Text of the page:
If you’re someone who finds water boring, give coconut water a try. It only has a mild coconut flavor and is a natural source of electrolytes. Many electrolyte and sports drinks on the market are full of refined sugars that can contribute to weight gain and diabetes. Machado says, “Coconut water is the ideal beverage to consume before and during exercise because less volume of liquid is needed to provide the beneficial minerals, therefore alleviating the feeling of fullness or bloating that other beverages may cause, interfering with optimal exercise performance.” Avoid the unnecessary calories and opt for 6-8 ounces of unsweetened coconut water to replenish.
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This fruit provides healthy doses of fat that an active body will utilize as fuel to power through a grueling day or workout. It’s also rich in vitamin C, fiber, vitamin K, folic acid and B6. Vitamin C acts as an antioxidant and can support the adrenal glands, which can be overworked during times of stress. While B vitamins are responsible for many functions in body, they are most often thought of as the ‘stress and energy’ vitamins. Your body goes through a lot of stress during a workout, so this is kind of the magic fruit. Before your work out, have half an avocado mashed with some lemon juice and sea salt.
Is this really a surprise? Olive oil is constantly praised for its health-promoting properties—increasing healthy cholesterol levels, fighting free-radical damage, protecting the blood vessels. “For some elite athletes who are pushing themselves to the limit and needing to consume a large amount of calories daily to keep up with the energy expended, adding a few tablespoons of pure, extra virgin olive oil to food that’s already been cooked can be a healthy way to add nutrient-dense calories and good fats to a meal,” says Machado.
A powdered green tea from Japan, matcha is actually better than regular types of green tea. It contains five times the amount of the amino acid l-theanine, which promotes a relaxed, yet focused mental state. Although matcha contains caffeine (like all green teas), there is enough l-theanine to cut the jitters. The result: Intense focus and high energy without the nervous ticks. Though coffee may have some health benefits, green tea has more antioxidants to help fend off disease and protect against oxidative stress. Whisk half a teaspoon into 6-8 ounces of hot water for tea or in steamed milk for a latte.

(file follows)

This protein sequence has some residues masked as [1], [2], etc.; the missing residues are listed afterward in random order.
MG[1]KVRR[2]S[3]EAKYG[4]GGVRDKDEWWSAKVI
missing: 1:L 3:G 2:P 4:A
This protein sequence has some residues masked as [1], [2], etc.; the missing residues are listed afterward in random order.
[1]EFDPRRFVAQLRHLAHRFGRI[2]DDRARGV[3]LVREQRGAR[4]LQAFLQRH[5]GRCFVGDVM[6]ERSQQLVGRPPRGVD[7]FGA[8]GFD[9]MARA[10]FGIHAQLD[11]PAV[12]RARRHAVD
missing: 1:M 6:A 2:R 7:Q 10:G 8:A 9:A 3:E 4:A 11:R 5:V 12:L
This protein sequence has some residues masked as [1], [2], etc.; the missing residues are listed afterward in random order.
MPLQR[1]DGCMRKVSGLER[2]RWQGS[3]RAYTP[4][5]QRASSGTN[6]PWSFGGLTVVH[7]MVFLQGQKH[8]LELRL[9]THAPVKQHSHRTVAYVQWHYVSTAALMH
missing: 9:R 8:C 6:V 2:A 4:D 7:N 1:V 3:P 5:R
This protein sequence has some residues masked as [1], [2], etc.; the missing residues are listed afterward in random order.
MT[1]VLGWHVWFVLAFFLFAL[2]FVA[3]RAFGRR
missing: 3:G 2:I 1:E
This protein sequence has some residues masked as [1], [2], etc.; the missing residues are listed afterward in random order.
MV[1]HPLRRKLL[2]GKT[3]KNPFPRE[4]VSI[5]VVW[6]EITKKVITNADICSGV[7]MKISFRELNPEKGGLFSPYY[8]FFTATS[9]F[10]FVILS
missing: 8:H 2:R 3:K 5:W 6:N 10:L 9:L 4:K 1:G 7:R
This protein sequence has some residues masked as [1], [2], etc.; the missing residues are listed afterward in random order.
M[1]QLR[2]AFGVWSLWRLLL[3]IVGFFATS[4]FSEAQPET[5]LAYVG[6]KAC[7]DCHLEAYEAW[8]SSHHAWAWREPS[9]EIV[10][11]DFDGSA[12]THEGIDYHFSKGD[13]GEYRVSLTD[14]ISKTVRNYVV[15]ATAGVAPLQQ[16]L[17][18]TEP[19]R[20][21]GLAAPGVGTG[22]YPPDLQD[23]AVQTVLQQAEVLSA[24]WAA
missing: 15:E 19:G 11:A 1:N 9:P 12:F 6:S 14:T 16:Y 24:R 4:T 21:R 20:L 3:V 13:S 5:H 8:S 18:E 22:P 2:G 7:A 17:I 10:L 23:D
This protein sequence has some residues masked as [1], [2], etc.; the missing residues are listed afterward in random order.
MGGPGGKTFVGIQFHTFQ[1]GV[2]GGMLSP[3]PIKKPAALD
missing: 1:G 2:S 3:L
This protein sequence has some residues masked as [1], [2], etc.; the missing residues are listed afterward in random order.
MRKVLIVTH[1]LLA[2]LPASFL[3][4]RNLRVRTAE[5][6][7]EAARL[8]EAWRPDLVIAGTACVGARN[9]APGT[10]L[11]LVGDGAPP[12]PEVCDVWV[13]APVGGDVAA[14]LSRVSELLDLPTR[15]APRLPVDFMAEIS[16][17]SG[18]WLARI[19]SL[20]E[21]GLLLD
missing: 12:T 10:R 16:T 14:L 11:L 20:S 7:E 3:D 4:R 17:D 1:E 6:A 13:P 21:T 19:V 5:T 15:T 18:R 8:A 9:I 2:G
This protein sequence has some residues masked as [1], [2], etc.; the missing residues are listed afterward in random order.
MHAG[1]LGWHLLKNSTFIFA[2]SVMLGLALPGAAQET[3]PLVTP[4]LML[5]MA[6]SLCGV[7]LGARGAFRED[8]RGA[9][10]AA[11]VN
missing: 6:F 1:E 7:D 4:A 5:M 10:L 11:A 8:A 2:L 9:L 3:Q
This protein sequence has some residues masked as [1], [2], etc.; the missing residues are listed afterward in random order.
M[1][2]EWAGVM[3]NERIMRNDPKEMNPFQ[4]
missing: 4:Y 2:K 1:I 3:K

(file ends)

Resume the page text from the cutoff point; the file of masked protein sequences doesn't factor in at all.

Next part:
A fruit native to Central and South America, acai is high in antioxidants and a good source of vitamins, minerals and phytonutrients, which are important for staving off disease. “Acai berries will help sustain the body during times of exercise, providing a natural sugar source. It’s a good alternative to consuming sugary sports gels that are processed and lacking in vitamins and minerals,” says Machado. An hour before exercise, blend 3.5 ounces frozen acai pulp, a banana and a small amount of hemp protein for a smoothie that will fuel the body for any sport .
This powerhouse of vitamin K, C, calcium, manganese and dietary fiber should be a staple in every active person’s diet. “Kale is a great superfood to eat if you are active and athletic due to its high antioxidant levels, which can help increase blood oxygen levels, thus increasing physical stamina,” says Machado. Try to eat more antioxidant-rich foods such as kale to enhance your athletic performance—one cup with any meal will do the trick.
A portable, tasty snack that provides antioxidants to minimize inflammation. What’s not to like? Consider raisins a healthy carbohydrate option that will provide energy for a longer, harder workout. Add a handful to your trail mix or just eat plain before you hit the gym.
This source of protein can provide all the necessary amino acids your body needs to rebuild muscle and tissues after exercising. A vegetarian-friendly protein source, cottage cheese also contains other nutrients that can help support an active lifestyle: calcium, tryptophan, vitamin B12 and selenium. Enjoy a cup post workout for best results.
“Often times I’ll see clients who skip a meal before working out with the thought that they will burn more fat. The issue with this is that many times these same clients will experience a lack of energy, dizziness or even nausea during the workout, hindering their ability to take their workout to the next level, which may be needed to achieve their desired health goals. Even a simple snack such as an apricot pre-workout will provide some essential nutrients and quick-digesting fuel to prevent these symptoms,” say Machado.